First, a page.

The most impor­tant aspect of Glob­al Tal­ent Men­tor­ing is that it con­nects pro­fes­sion­als to stu­dents in the far reach­es of the world, even stu­dents that are far from any major city or major uni­ver­si­ty. Many of these stu­dents have dreams, and Glob­al Tal­ent Men­tor­ing is extreme­ly impor­tant in con­nect­ing those stu­dents to top pro­fes­sion­als to give them hope that they, too, can become a top pro­fes­sion­al one day.
You’re also involved in sev­er­al physics and STEMM orga­ni­za­tions in Africa, many of which you helped start. Could you please high­light some of these initiatives?
Over the years, I’ve also got­ten involved in syn­chro­tron light sources, which are elec­tron accel­er­a­tors that gen­er­ate intense beams of X‑rays. These are rev­o­lu­tion­iz­ing physics, mate­r­i­al sci­ence, biol­o­gy, and more. It’s amaz­ing! If you want to study pro­tein struc­tures, that’s one of the hottest ways to go. You can shine these X‑rays on the pro­teins to reveal their struc­ture so that you can know how to design drugs for things such as the coro­n­avirus. So I helped to found an orga­ni­za­tion called Light­sources for Africa, the Amer­i­c­as, Asia, Mid­dle East, and the Pacif­ic (LAAAMP). We iden­ti­fy fac­ul­ty and stu­dents from those regions, send them to the light sources for two months of train­ing, and then try to send them for anoth­er two-month train­ing peri­od the fol­low­ing year. 

We also want to try to bring a light source to Africa, so I’ve been serv­ing as the deputy chair of an ini­tia­tive called the African Light Source, which tries to get African gov­ern­ments to pool their resources to build one of these elec­tron accel­er­a­tors that gen­er­ate these intense bursts of X‑rays. These devices cost around half a bil­lion U.S. dol­lars, so they’re not cheap. But we have the idea of a Pan-African facil­i­ty, and we’re work­ing with African gov­ern­ments and rep­re­sen­ta­tives to try to con­vince them to do that. The pres­i­dent of Ghana has tak­en this on as a major issue that he wants to pro­mote to his fel­low heads of state.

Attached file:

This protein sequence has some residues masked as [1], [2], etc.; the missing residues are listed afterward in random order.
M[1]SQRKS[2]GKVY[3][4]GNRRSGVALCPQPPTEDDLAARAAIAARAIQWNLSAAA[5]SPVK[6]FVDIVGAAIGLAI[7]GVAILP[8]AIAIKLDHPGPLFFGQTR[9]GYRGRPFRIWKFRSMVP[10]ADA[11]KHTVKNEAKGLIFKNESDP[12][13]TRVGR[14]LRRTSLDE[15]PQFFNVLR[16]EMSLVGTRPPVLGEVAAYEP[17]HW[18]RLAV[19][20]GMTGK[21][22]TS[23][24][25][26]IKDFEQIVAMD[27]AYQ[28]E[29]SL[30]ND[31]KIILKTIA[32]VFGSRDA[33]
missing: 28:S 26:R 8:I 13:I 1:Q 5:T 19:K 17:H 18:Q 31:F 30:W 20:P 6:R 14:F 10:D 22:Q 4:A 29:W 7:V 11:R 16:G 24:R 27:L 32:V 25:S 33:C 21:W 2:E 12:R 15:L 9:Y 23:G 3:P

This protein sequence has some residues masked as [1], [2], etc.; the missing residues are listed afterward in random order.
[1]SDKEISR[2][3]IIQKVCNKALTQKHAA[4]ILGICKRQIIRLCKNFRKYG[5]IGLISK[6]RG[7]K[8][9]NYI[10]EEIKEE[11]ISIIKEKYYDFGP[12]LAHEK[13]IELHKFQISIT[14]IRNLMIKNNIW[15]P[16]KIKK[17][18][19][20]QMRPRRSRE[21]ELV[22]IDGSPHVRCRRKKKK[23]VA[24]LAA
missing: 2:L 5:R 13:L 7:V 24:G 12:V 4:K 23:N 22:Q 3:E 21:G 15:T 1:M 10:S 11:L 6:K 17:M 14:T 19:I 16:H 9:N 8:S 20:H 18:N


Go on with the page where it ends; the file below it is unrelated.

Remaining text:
About twen­ty years ago, I helped start anoth­er orga­ni­za­tion called the African Laser Cen­tre, host­ed by the Coun­cil for Sci­en­tif­ic and Indus­tri­al Research (CSIR), which is a net­work of many laser lab­o­ra­to­ries across the African con­ti­nent to try to forge col­lab­o­ra­tions. I trav­el to South Africa every year, where I help choose research grants to bestow upon research fac­ul­ty. We give stu­dent fel­low­ships, schol­ar­ships, and host physics con­fer­ences deal­ing with lasers for stu­dents. We also do tech­ni­cian train­ing, because in Africa, when equip­ment breaks, it’s very dif­fi­cult to get it repaired. Often­times, you have to wait for parts to be shipped in. We hold work­shops for tech­ni­cians so that they can local­ly repair their equip­ment. So the African Laser Cen­tre has been an extreme­ly impor­tant project to me. 

Anoth­er pro­gram that I’m involved in is anoth­er CSIR pro­gram called the Rental Pool Pro­gramme, where South Africa lends a lot of top-notch laser equip­ment to lab­o­ra­to­ries. At one point, South Africa and France had a ura­ni­um-enrich­ment pro­gram where they were using these lasers to do that. That pro­gram dis­band­ed, and South Africa was left with all of this equip­ment. So we use all of this equip­ment to lend out to researchers. All of these pro­grams are very important.